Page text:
I rarely write bad reviews of people, places or things. The only ones I can think of off the top of my head are my reviews of the horrendous customer service of the Rathbone Hotel in London and Christian Siriano. And I’ve been blogging for well over six years now. So obviously, I must have some strong feelings about El Chavo, a Mexican restaurant and bar in the Los Feliz/Silverlake area. Sigh.
When I first moved to LA in 2002, I began looking for cool places to go, eat, drink and socialize. Among the first places I found was El Chavo, which I immediately loved for the following reasons:
- Funky decor (flourescent sombreros and Aztec art)
- Quirky foul-mouthed live harp player and JosÃ© Gonzales-esque live guitarist
- Delicious and POTENT $5 margaritas poured out of mysterious white jugs
- Spicy free salsa and chips
- $10 appetizer platter for two allowed two people to get a margarita buzz and nosh for $10 each, total.
- A GIANT FRAMED AND AUTOGRAPHED POSTER OF DOLLY PARTON!
It had everything, and was also right around the corner from the wonderful Vista theatre. A great evening consisting of a movie, appetizers and drink could be had for less than $20 per person. I went there for years, enjoying myself most every time.
At some point in the last few years, I heard that it was purchased/taken over by Melanie Tusquellas, the owner of the lovely-for-a-champagne-brunch Edendale Grill in Silverlake. Edendale Grill is a little on the edge of my self-imposed class limitations — meaning that everyone there is a little more gorgeous, rich, Ivy-League-fraternity/sorority-ish than the people I normally hang out with. But it’s friendly and tasty, in its own polished way. El Chavo, on the other hand, was shabby and weird, which is much more my speed and a very odd place to impose the Edendale template.As the new management began taking over, some unpleasant changes began showing themselves. The cadre of affable Mexican bartenders was infiltrated by a dour blonde woman with an accent somewhere between France and Eastern Europe. After spending several minutes bent over with her back to us fiddling with a radio, her response to the ice-breaker question “how’s the new business going?” was a flat “I haff no idea.” Then she unforgivably replaced the delicious and potent mystery jug margaritas with “fresh made” ones that seem to consist of 27 parts scaldingly acidic Rose’s Lime Juice, 15 parts lemon-juice-from-a-bottle, a splash of tequila and a pound of kosher salt. A request for one of their delicious corn tamales was met with “Not at this bar, dining room only.”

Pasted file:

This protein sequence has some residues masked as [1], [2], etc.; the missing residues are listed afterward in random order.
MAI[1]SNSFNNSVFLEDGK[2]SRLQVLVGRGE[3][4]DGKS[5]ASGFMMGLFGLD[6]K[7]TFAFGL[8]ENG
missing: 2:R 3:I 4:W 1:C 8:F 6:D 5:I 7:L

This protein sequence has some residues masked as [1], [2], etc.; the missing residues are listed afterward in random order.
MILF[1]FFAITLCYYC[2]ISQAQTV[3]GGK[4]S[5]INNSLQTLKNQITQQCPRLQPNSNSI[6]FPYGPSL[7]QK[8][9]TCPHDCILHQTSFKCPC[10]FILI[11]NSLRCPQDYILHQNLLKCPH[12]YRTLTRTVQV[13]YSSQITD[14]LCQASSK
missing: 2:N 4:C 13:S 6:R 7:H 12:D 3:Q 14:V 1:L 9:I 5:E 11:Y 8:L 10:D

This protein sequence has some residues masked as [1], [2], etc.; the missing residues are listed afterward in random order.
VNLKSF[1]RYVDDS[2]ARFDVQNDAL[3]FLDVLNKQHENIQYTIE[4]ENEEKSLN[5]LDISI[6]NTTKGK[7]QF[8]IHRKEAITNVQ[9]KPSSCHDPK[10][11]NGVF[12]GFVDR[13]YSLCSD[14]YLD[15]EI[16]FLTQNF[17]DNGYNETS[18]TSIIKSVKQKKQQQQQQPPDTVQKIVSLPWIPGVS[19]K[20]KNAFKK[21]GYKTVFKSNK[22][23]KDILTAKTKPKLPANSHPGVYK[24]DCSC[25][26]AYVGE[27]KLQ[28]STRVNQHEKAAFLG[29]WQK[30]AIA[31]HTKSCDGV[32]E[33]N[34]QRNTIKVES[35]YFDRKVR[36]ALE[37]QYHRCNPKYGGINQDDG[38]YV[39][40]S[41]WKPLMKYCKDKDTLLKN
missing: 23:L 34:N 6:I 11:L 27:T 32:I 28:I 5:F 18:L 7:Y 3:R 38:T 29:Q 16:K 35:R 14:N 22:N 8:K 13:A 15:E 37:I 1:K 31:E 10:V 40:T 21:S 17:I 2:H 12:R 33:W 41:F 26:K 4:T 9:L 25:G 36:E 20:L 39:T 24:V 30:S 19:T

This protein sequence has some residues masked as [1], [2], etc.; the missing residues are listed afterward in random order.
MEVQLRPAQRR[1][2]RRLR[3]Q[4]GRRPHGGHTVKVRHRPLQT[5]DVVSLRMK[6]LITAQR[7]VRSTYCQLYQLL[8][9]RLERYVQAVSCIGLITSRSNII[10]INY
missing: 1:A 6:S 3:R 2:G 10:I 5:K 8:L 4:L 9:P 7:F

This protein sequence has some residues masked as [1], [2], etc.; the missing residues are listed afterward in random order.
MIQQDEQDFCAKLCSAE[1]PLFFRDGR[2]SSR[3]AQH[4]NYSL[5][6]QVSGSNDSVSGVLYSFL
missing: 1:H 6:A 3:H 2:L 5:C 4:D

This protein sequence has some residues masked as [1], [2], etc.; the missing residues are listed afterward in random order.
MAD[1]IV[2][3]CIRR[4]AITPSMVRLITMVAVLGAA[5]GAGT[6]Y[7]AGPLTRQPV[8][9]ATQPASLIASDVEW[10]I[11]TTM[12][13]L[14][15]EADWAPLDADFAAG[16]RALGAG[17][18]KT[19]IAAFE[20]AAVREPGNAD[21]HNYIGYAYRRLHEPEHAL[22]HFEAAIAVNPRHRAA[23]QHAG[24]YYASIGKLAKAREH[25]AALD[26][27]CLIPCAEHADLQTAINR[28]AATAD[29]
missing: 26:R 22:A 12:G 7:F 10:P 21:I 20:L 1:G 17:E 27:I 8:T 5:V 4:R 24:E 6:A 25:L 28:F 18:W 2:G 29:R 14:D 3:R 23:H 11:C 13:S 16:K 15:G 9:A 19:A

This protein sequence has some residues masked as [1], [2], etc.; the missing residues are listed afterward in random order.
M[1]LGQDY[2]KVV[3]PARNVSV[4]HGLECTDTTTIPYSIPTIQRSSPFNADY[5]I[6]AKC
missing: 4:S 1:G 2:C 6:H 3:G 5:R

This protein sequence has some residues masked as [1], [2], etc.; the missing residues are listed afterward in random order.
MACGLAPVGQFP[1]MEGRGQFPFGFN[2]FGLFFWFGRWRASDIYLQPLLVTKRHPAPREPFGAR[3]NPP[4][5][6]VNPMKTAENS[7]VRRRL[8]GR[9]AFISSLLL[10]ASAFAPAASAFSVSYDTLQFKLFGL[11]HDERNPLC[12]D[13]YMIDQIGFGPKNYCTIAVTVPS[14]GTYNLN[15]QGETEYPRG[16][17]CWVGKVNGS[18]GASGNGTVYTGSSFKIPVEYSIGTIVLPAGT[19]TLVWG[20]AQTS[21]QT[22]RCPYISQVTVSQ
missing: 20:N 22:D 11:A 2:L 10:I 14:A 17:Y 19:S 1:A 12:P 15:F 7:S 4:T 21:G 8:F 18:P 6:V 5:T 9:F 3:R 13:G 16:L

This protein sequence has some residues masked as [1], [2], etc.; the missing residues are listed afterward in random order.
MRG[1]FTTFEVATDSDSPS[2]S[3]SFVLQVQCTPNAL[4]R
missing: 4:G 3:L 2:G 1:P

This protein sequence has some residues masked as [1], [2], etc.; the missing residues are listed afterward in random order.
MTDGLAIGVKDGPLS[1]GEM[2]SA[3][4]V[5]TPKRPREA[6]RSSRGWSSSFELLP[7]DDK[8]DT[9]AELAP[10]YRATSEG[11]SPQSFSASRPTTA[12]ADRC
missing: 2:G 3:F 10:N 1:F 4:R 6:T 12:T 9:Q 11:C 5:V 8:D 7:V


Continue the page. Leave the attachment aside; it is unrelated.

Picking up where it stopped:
The once interestingly decorated walls were stripped bare throughout the restaurant and painted over in huge featureless expanses with what looks like institutional latex in colors that dishearten me in a way that I can’t distinguish between missing the old style or their own intrinsic dullness. The dining area now resembles a boxy airport cafeteria rather than one of LA’s typical personality-infused Mexican eateries. The Dolly poster, sombreros and much of the art behind the “good” bar was left the same, but I can’t help wondering if those things will be next. The “good” bar is the original one, where you can still (for a limited time?) get the mystery jug margaritas and have only a one-in-three chance of getting “Ilsa the ice princess” as your bartender.